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April 13, 2024

RNC chairwoman Ronna McDaniel resigns and ‘Star Trek’ actor Kenneth Mitchell dies at 49: Morning Rundown

RNC chairwoman Ronna McDaniel resigns and ‘Star Trek’ actor Kenneth Mitchell dies at 49: Morning Rundown

Russia’s 2024 election interference has already begun. RNC Chairwoman Ronna McDaniel is stepping down from her position. And everything you need to know about this year’s solar eclipse. 

Here’s what to know today.

Russia’s 2024 election interference has already begun 

Alexander Kazakov / AFP – Getty Images file

Russia is spreading disinformation ahead of the 2024 election, using fake online accounts to damage President Joe Biden and Democrats, according to former U.S. officials and cyber experts. The dissemination of these attacks is part of a continuing effort by Moscow to undercut American military aid to Ukraine and U.S. support for and solidarity with NATO, experts said.

A similar effort is underway in Europe. France, Germany and Poland said this month that Russia has launched a barrage of propaganda to try to influence European parliamentary elections in June.

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U.S. officials are concerned that Russia could try to further interfere in the 2024 presidential election through “deepfake” audio or video using artificial intelligence tools, or through a “hack and leak,” as it did with the theft of internal Democratic Party emails by Russian military intelligence operatives in 2016. Pro-Russia online propaganda campaigns that thrived on platforms such as Twitter and Facebook in 2016 are now routine on social media, though it’s rare for individual accounts to go viral as they once did. 

Former U.S. officials say that former President Donald Trump’s false claims that the 2020 election was stolen provides fertile ground to sow confusion.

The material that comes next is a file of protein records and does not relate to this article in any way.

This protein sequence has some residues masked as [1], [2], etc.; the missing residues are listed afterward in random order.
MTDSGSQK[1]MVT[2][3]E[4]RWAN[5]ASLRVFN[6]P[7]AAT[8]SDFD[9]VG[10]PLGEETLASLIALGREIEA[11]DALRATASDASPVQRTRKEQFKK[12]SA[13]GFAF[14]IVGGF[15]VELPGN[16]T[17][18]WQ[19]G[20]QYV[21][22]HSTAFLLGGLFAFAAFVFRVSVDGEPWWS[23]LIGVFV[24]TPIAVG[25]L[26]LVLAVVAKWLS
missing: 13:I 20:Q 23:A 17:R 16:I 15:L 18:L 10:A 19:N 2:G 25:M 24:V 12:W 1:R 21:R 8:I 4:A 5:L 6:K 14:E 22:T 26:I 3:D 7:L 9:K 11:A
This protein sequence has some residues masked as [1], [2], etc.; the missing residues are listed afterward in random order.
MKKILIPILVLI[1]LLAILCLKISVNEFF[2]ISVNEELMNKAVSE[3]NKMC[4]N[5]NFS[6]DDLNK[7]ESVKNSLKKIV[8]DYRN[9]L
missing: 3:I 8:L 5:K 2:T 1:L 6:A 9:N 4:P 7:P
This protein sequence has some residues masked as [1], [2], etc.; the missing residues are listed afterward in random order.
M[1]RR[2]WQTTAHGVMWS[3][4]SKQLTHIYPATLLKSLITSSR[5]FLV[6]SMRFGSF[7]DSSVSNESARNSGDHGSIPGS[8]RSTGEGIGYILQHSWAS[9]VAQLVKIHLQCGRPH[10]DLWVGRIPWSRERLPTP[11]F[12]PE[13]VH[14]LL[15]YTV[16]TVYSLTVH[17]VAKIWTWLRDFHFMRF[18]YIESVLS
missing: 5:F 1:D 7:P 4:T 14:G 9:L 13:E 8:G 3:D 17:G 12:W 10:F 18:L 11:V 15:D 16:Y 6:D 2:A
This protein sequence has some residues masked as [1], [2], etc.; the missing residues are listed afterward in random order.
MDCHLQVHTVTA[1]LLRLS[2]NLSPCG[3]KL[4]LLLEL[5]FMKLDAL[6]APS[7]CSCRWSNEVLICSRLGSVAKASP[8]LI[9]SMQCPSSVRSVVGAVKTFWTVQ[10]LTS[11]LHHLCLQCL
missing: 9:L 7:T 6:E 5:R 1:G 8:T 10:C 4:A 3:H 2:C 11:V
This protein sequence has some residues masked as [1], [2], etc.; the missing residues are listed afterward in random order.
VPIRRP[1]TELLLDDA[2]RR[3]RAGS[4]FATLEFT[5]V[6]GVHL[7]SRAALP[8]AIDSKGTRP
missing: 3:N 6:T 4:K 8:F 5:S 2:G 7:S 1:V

Read more: 

Ronna McDaniel resigns as chairwoman of the RNC 

Robyn Beck / AFP via Getty Images

Ronna McDaniel said Monday that she’ll be stepping down next month as chairwoman of the Republican National Committee following former President Donald Trump’s endorsement of a new slate of leaders to direct the party. McDaniel’s leadership at the RNC was scrutinized among party activists after the midterm elections in 2022, when Republicans lost several critical Senate and governors’ races. McDaniel was handpicked by Trump after the 2016 election to serve as RNC chair, and was re-elected to a fourth term in January 2023. She is the second woman to lead the RNC.

Her decision came less than two weeks after Trump endorsed North Carolina GOP chairman Michael Whatley to be the next chairman of the RNC, his daughter-in-law Lara Trump to be co-chair and top campaign aide Chris LaCivita to be the party’s chief operating officer.

Here’s why Michigan’s presidential primary isn’t the same for Democrats and Republicans

The Michigan GOP is in a bizarre and unending leadership dispute. Two people — Kristina Karamo and former Rep. Pete Hoekstra — claim to be chairing the state party. They have scheduled dueling conventions. And while the Republican National Committee has said Karamo was properly removed from the post and has proclaimed Hoekstra the rightful chair, there isn’t 100% clarity on whose convention will count. Karamo, who refuses to relinquish control of state party property, including email addresses and financial records, plans to go forward with her convention in Detroit. Speaking with NBC News last week, she argued that Hoekstra has no legal standing to call a convention.

Republicans have quite the puzzle to solve, and will try to by using a hybrid nominating process that includes a weekend convention to allocate most of its delegates after tomorrow’s primary. 

Friends remember Nex Benedict as ‘fiery kid’ at Oklahoma vigil 

Friends and community members gather at a vigil in Redbud Festival Park in Owasso, Oklahoma, to pay tribute to a teenager who died the day after a fight at his high school. Jo Yurcaba / NBC News

Nex Benedict was involved in a fight in an Oklahoma school bathroom Feb. 7 and died the next day. His mother, Sue Benedict, has said that Nex, who used he/him and they/them pronouns, was bullied due to his gender identity. The Owasso Police Department said in a statement that preliminary information from an autopsy report shows Nex’s death was not the result of trauma. A toxicology exam is still pending, and an official autopsy will be released later. 

The department released a series of videos that offer a glimpse into the day before the teen’s death, including body camera footage from a police officer’s interview with Nex, in which he described how three students “jumped” him after he threw water on them because they were bullying him and his friend. 

Ahead of a local vigil, friends shared stories about the 16-year-old. “It was one of those things where you meet them and you automatically feel like you’ve known them for years kind of thing,” said his friend Ally, who they met at the start of the school year. “They were such an adventurous little thing. It was never really a dull moment with them.”

Netanyahu presented with civilian evacuation plan, Palestinian PM submits resignation of his entire government